Since 2020, the OurEcho Challenge has put $30,000 into the hands of young change makers.
This middle school science competition is designed to engage teams of young problem solvers in studying, respecting, and protecting the diversity of species and ecosystems that make life on earth possible. Guided by a teacher or mentor, teams are challenged to address the decline in biodiversity by identifying threats to natural resources in their communities and developing innovative solutions.
“Our classroom sessions and plantings have been great successes! Students seem to be engaged and inspired by our project by the interesting questions they raise and their contributions to discussions. The work that we did to set up our project has definitely been worth it now that we are finally educating and activating peers!” -Team Super Plants Member
In 2019, EarthEcho International introduced the first-ever OurEcho Challenge, and by 2020, this year-one pilot program brought 10 finalist teams’ innovative solutions to 1,900 people via Facebook Live. While the competition was significantly hampered by school closures due to the global pandemic, dozens of teachers continued to work tirelessly with remote teams to submit student proposals. Finalist teams virtually presented their proposals to a panel of expert judges in August 2020, culminating with three finalist teams awarded grants to pilot their winning projects in the real world.
2020 Finalist Team Highlights
2020 Team Crayfish
Over the course of one year, this team has seen a 250% increase in number of crayfish captured, due largely in part to the team utilizing a new trap design. The team has also secured a new partnership with the Friends of Oak Park Open Spaces (FOPOS). This partnership will allow the team to implement artificial refuge traps (ARTs), making for a more efficient way to capture the invasive crayfish with little-to-no risk of by-catch.
2020 Team Super Plants
In addition to successfully planting 2,470 native California Melicgrass seeds in their community, Team Super Plants has engaged 120 of their peers with classroom kits they personally developed, designed to help students learn about carbon dioxide emissions, biodiversity, and even grow their own Super Plants.
2020 Team Aquabotics
This team continues to implement community-wide cleanup events, using the innovative robot designed specifically for this challenge. These cleanups have led to the planting of 14 native species and the removal of 2 invasive species, all while restoring 70 square meters of habitat and collecting 200 kilograms of litter.
“Through our own observations, we have learned a lot about arthropods, their life cycles, and their interconnectedness with other species and their environment. This has empowered us with the knowledge to educate local communities about arthropods and the important roles they play to keep the ecosystem functioning and to encourage citizens to adopt insect-friendly gardening practices.” -Team Springtails Member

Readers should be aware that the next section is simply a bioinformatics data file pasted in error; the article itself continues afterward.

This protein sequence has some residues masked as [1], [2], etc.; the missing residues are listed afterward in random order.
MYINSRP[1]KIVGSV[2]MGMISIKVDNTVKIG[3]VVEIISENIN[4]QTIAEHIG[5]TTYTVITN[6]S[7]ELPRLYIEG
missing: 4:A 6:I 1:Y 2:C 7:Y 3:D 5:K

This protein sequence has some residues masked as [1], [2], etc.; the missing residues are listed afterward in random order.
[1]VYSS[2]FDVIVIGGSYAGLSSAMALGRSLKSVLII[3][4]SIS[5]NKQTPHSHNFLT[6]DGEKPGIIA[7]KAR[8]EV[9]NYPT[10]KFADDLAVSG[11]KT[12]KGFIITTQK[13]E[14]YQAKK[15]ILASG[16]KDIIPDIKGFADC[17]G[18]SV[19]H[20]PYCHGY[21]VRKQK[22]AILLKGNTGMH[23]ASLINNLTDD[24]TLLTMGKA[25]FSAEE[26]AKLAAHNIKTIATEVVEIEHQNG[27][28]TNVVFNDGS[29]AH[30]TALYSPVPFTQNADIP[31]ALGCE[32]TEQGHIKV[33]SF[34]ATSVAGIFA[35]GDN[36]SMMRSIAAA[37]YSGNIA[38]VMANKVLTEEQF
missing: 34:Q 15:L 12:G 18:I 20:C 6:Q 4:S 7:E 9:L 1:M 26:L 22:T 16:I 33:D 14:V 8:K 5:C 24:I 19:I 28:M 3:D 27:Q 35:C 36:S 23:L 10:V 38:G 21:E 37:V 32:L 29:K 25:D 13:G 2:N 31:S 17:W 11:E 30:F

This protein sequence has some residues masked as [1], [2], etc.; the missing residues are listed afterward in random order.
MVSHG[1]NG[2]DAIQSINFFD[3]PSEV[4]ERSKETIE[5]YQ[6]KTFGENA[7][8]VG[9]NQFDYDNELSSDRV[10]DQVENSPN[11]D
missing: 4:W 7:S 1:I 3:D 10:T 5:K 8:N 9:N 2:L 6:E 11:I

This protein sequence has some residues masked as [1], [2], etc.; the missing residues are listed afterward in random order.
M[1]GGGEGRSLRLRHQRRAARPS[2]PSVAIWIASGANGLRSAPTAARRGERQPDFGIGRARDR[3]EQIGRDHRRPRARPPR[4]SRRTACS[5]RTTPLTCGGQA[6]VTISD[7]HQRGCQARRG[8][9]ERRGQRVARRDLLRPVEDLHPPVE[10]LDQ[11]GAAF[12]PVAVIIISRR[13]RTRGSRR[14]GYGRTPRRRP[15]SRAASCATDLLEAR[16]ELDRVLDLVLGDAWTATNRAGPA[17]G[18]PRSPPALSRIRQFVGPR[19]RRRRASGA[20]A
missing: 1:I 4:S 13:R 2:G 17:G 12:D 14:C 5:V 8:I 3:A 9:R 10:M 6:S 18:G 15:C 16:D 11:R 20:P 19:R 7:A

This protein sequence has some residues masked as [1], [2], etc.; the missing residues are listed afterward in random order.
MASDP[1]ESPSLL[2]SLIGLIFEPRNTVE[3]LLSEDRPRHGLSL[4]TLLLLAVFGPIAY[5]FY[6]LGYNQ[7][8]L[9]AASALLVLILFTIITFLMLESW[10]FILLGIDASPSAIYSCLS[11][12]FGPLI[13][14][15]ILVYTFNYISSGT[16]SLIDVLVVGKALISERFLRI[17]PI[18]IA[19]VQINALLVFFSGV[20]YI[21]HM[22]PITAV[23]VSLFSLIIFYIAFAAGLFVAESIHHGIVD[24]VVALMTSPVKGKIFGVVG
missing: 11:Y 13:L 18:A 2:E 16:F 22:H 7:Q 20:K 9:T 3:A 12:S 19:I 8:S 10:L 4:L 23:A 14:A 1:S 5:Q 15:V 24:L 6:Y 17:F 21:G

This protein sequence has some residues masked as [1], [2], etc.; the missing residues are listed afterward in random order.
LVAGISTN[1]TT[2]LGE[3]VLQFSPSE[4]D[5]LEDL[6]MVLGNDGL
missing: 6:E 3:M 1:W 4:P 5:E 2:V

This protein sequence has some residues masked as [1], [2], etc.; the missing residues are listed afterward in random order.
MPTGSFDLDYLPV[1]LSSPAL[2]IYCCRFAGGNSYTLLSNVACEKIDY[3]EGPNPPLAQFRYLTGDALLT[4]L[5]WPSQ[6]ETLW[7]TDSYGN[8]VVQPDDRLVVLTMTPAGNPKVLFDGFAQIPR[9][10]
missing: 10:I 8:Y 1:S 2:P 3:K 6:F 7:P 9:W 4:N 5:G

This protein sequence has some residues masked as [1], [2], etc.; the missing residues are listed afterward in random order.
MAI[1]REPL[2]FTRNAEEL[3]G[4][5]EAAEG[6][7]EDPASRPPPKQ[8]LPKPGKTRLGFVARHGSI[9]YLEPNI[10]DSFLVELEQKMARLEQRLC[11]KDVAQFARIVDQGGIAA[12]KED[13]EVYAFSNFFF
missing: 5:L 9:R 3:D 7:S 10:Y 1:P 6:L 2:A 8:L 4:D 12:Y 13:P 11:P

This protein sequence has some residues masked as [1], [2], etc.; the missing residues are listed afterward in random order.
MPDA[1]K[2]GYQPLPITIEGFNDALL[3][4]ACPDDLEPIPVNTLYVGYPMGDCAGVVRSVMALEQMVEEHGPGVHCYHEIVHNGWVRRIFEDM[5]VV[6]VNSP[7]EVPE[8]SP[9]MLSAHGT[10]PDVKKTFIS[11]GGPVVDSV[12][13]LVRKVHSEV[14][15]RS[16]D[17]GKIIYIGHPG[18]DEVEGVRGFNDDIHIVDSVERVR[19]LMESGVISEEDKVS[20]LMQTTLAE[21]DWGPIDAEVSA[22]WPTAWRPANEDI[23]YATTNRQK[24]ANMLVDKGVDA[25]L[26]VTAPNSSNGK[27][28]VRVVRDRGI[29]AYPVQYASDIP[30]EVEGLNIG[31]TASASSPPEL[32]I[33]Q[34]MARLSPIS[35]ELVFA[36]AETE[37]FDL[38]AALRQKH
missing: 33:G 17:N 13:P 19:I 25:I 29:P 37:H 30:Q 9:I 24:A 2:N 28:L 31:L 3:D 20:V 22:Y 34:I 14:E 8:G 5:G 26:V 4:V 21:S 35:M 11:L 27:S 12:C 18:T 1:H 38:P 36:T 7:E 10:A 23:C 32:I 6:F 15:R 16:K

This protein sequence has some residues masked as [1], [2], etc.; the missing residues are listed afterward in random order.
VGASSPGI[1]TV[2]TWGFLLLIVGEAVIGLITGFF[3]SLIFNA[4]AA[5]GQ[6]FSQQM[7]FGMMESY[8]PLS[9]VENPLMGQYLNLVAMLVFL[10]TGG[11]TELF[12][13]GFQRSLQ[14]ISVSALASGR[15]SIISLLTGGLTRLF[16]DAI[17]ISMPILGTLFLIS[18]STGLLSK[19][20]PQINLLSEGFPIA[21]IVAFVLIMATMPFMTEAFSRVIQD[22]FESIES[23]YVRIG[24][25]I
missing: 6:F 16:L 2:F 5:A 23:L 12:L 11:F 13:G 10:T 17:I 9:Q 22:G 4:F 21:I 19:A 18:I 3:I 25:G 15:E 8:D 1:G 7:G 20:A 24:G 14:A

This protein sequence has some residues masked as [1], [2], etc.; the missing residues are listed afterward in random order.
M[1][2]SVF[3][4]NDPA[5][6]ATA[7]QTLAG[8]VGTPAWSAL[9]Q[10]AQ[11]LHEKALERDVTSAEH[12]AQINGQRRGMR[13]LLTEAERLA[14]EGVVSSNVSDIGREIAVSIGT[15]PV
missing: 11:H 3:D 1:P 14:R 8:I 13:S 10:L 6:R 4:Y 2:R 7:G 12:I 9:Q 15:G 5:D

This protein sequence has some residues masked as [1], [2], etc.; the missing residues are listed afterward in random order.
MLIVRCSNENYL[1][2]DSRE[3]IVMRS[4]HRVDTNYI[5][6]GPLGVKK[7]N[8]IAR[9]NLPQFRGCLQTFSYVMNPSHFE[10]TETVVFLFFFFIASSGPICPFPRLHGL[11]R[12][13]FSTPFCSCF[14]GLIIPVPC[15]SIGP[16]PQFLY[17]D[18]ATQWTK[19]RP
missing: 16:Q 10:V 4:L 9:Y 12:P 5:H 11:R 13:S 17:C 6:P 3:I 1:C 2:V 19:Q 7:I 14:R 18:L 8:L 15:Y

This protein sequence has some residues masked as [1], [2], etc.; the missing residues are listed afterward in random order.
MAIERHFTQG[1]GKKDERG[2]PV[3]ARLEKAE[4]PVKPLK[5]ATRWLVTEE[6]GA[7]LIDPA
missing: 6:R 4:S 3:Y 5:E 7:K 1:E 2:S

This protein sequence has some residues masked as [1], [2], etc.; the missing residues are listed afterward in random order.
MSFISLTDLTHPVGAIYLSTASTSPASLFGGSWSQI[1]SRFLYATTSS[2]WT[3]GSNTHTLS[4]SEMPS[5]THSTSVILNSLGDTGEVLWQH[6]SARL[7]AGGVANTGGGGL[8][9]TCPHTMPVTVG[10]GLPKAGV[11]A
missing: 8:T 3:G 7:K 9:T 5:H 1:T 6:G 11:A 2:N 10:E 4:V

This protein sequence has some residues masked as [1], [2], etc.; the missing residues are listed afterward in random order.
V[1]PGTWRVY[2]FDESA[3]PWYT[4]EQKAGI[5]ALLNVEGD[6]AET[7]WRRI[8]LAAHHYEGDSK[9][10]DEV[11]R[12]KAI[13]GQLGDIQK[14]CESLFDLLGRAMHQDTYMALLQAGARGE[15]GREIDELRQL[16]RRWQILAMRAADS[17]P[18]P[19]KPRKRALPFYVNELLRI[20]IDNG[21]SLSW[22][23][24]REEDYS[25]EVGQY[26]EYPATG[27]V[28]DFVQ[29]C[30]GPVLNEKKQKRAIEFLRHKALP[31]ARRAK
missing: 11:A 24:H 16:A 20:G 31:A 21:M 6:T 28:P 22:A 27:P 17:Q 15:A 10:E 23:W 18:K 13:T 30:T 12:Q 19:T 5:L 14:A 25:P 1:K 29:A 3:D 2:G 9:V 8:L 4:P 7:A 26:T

After a successful Year 1, the competition opened once again for Year 2. In 2021, the OurEcho Challenge culminated in a Facebook Live event where 10 finalist teams presented their project ideas to 1,547 live attendees. Year 2 also introduced a “People’s Choice Award” for the live viewers to vote upon during the event. To date, the 2021 winning teams have reported over 3,582 square meters of habitat has been restored; 2,261 invasive species removed; and 4,141 native species have been planted.
2021 Finalist Team Highlights
2021 Team Algae Biofiltration
This team is hard at work recruiting classrooms from around the world to test their algae biofiltration kits in order to gain an understanding of how the kits respond under different conditions. By testing the kits with a variety of different variables, the goal is to have the kits be “proven” and widely accepted within the scientific community.
2021 Team Habitat Hotels
This restoration group has been organizing clean-up and planting events resulting in the removal of 56.7 kilograms of invasive species and 96.6 kilograms of litter, the planting of over 250 native milkweed plants, and the restoration of 1,200 square meters of habitat. The team also participated in the America Recycles November Challenge with USAgain, which resulted in their school community recycling 385.1 kilograms of textiles.
2021 Team Springtails
In addition to habitat restoration work, this team has created a leaflet called ‘Biodiversity in your Backyard,’ which they are working to distribute along with native seed packets to increase education of plant biodiversity in their community.
“Participating in the challenge empowers students to make meaningful changes in their communities. It provides a focused mission for students to carry out. Prior to this, our student environment club did many one-time events: clean-ups, recycling drives, etc but after the event, it was over. All of these things are good, of course, but now they have a project they are invested in.” -Amy Truemper, Team Habitat Hotels Mentor
We are honored to be part of these young conservation leaders' journey and are excited to see what they will do in the new year!
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